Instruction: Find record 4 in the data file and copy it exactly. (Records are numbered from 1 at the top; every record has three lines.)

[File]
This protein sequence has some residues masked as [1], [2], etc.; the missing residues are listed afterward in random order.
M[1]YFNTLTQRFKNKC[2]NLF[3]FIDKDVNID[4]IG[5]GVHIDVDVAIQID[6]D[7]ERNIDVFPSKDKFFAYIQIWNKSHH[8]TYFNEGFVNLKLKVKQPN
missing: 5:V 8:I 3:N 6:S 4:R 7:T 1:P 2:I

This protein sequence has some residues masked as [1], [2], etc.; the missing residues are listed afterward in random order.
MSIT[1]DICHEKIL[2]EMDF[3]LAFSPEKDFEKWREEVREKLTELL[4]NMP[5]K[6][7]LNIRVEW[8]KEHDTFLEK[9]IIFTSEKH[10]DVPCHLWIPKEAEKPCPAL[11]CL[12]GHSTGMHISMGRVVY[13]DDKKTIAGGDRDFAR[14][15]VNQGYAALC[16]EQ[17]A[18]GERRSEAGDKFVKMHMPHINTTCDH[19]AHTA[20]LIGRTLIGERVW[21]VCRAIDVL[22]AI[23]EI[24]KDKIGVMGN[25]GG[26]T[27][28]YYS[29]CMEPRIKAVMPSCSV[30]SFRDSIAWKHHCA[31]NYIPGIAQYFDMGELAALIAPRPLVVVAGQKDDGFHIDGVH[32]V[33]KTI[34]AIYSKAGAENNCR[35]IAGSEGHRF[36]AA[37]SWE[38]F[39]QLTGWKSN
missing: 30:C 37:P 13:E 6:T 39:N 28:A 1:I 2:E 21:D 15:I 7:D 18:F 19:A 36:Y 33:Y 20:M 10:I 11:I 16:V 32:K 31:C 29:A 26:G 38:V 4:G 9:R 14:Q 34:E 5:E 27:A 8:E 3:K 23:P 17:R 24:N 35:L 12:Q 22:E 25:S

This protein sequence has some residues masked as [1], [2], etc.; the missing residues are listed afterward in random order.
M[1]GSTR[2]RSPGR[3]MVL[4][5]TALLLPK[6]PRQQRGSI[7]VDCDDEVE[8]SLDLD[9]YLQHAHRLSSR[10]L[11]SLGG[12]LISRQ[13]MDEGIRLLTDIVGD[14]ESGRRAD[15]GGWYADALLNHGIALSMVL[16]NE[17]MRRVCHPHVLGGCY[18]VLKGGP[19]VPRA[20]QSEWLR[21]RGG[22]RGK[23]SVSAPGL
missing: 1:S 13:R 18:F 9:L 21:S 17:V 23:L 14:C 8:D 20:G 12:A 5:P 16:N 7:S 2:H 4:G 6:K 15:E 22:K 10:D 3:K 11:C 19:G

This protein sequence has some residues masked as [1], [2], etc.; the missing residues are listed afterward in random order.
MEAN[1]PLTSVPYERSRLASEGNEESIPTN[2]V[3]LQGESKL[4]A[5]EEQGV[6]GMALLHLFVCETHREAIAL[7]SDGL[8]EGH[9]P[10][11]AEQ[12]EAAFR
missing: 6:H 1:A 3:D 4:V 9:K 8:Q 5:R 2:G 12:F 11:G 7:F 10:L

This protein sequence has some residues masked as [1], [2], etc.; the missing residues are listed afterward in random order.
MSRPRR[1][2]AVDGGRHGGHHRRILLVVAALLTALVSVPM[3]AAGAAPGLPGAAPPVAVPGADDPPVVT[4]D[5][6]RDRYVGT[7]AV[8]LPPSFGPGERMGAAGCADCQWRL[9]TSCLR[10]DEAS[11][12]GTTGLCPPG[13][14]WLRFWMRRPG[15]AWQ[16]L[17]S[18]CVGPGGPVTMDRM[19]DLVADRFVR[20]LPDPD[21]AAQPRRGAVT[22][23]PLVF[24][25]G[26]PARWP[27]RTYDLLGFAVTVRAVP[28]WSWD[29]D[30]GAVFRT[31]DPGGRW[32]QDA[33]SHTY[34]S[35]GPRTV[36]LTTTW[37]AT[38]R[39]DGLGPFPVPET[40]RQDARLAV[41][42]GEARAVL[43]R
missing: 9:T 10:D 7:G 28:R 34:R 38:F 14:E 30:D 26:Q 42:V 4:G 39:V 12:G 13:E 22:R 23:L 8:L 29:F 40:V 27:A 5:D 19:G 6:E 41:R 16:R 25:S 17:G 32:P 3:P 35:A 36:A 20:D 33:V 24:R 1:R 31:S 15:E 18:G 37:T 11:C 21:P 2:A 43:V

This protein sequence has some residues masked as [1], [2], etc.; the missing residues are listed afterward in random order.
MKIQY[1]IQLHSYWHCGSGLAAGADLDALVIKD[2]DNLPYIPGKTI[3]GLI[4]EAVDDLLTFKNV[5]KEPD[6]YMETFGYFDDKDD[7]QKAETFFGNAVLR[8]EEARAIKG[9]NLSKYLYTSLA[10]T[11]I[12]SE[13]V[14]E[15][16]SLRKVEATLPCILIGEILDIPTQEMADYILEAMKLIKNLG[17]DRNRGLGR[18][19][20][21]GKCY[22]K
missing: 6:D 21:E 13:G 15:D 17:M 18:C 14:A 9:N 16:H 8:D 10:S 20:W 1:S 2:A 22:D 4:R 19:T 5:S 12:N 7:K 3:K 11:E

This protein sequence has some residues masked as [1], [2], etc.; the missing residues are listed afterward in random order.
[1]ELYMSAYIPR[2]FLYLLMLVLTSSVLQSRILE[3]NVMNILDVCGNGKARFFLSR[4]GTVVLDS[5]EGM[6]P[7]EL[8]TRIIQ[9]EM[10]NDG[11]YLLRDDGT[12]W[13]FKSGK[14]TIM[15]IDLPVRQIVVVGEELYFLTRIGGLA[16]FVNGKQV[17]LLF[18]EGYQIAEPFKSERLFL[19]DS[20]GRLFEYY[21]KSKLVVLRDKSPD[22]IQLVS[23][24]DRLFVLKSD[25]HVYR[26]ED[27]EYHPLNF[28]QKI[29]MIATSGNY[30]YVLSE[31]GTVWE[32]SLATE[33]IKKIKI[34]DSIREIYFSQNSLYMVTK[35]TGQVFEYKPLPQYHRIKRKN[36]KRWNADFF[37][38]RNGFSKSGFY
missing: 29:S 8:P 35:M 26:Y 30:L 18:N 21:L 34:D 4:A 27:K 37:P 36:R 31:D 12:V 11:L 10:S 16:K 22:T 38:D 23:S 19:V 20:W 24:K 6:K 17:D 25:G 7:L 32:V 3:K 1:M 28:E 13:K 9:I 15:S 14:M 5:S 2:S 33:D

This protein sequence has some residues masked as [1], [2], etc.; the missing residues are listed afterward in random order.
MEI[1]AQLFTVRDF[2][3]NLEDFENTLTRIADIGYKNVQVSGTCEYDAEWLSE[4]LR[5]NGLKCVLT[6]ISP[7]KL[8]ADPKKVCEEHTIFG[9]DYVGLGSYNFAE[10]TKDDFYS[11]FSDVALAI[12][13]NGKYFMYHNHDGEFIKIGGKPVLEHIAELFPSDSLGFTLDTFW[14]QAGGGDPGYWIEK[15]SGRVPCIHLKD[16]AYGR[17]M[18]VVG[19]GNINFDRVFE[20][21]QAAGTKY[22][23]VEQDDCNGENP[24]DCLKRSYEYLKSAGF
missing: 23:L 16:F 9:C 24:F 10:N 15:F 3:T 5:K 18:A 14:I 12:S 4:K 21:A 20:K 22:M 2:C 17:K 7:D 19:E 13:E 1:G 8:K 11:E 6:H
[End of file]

This protein sequence has some residues masked as [1], [2], etc.; the missing residues are listed afterward in random order.
MEAN[1]PLTSVPYERSRLASEGNEESIPTN[2]V[3]LQGESKL[4]A[5]EEQGV[6]GMALLHLFVCETHREAIAL[7]SDGL[8]EGH[9]P[10][11]AEQ[12]EAAFR
missing: 6:H 1:A 3:D 4:V 9:K 8:Q 5:R 2:G 12:F 11:G 7:F 10:L